By Nancy Hohbach

Correspondent

This popular horse riders' group has consented to appear at the Marcus Fair on Saturday, Aug. 9, at 1 p.m., will participate in the fair parade at 4 p.m. and perform again at the Marcus Horse Arena that evening at 8:30 p.m.

It promises to be an exciting event to see for horse lover's of all ages. The Marcus Fair Association was thrilled that one of their own residents, Nancy Hier, approached the group's director last year about the possibility of them performing at the Marcus arena. It has been an on-going effort by numerous folks to make it a headline event for the fair.

The organization has around 1,000 members with adults volunteering their time and support. In its 60 years of existence, the group has only had two directors. The founder was E.E. Wyland and the current director is Glen Keller, Jr.

Each division contains many training teams managed by instructors and monitors. The many managers are in charge of wardrobe department, building and grounds and maintenance, harness and driving teams, the kitchen, store and library, the museum, public relations, membership, show scheduling and planning, truck maintenance and driving, horse wrangling and supply, print shop for communications and training materials Volunteers make the whole program work with many being parents of the the riders.

All instructors are trained in an intensive program annually. These volunteers devote many hours to make the program the success that it is. Similar credits go to those maintaining the fleet of semi-trucks and buses used each year.

The group is self-supporting, relying on income from nominal fees and ticket sales to their performances. They travel throughout Western United States and Canada. They perform near Golden, Colorado at Fort Westernaire which includes an expanded Museum of Riding and /Driving History.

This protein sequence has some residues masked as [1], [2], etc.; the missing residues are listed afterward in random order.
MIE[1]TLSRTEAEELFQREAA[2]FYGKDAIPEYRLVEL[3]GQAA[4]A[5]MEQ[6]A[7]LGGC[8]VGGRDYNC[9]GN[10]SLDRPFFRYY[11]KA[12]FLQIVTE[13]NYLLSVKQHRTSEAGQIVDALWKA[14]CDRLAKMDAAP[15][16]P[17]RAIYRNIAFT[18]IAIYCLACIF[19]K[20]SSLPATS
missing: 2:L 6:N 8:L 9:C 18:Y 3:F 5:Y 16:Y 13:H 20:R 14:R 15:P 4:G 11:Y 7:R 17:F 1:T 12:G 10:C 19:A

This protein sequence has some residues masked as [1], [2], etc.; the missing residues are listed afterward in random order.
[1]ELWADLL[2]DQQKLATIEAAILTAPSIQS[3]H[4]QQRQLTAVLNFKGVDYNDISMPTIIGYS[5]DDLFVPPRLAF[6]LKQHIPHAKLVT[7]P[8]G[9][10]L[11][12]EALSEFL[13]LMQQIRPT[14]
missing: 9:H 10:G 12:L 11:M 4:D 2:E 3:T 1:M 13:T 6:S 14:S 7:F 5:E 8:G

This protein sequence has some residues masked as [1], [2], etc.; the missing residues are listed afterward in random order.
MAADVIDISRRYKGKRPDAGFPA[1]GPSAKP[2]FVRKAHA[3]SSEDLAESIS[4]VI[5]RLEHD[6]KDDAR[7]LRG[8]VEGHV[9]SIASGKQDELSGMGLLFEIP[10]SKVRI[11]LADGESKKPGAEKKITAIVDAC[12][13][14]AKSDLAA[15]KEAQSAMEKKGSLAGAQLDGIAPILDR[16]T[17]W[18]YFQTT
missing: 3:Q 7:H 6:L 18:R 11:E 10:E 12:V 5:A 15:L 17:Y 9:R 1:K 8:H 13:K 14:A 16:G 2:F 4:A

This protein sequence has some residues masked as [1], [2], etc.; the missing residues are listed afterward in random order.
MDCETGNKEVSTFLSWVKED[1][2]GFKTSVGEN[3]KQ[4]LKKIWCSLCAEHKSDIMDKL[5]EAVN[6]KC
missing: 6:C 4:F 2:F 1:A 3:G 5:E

Their roots trace back to Jefferson County, Colo., a largely rural area and sparsely settled suburbs adjacent to Denver. The youngsters range in age from 9 to 19. Some rent out their horses while others have their own horse to ride.

Every rider belongs to a base team. To achieve the "top" team, each rider must follow a course of training, beginning in the first year as a Tenderfoot rider, Blue division. This year is devoted solely to teaching equitation, horse care and the basic maneuvers. The next step is the White division that takes the rider through several years of increasingly complex mounted drills. The promotions committee determines when the rider is qualified, by age and ability, to be promoted into the Red division or the performing division.

Within the red division, each rider must move through two more increasingly difficult teams before reaching the red team to go out and perform. Practice occurs each Saturday, year around for the red division and every other Saturday for the blue and white divisions.

Westernaires have performed in some of the most famous arenas with people coming from miles around to see them. The group has some standing dates while others may be new each year.

Hier has recruited ladies from the local churches to assist in serving meals. Thursday evening, the fair board will hoat a welcome meal at the MMC building with Dean Drefke and Lenny Dreckman in charge. Mayor Darrel Downs will greet them. Friday's breakfast will also be served at the school, Friday's noon meal will be handled at the church stand at the fair and the evening meal will be held at Hiers with Cherokee County Cattlemen grilling steaks.

Saturday morning's meal will be at the school again and lunch will be served at the Mt. Pleasant Church on the fairgrounds. The group will dine at the Pizza Ranch Friday night. Sunday morning the group wil eat pancakes cooked by the local Boy Scout Troop at the community center. They'll find plenty of food at the fair stands and eat many burgers at Sunday evenings' Lions Club feed. A breakfast will be packed in coolers for them to eat on their way back home to Colorado.

Some of their parents are coming as well along with drivers of semis and buses, Volunteers will be there to oversee the horse care.

It has taken a lot of coordination to make sure the fair has the funds to cover their transportation costs and see that needs will also be taken care of. This a truly is a special crowd pleaser and many will fill the bleachers as there has been no such talented group around this area. Make it a point to check this out. Remember, entrance to the event is free.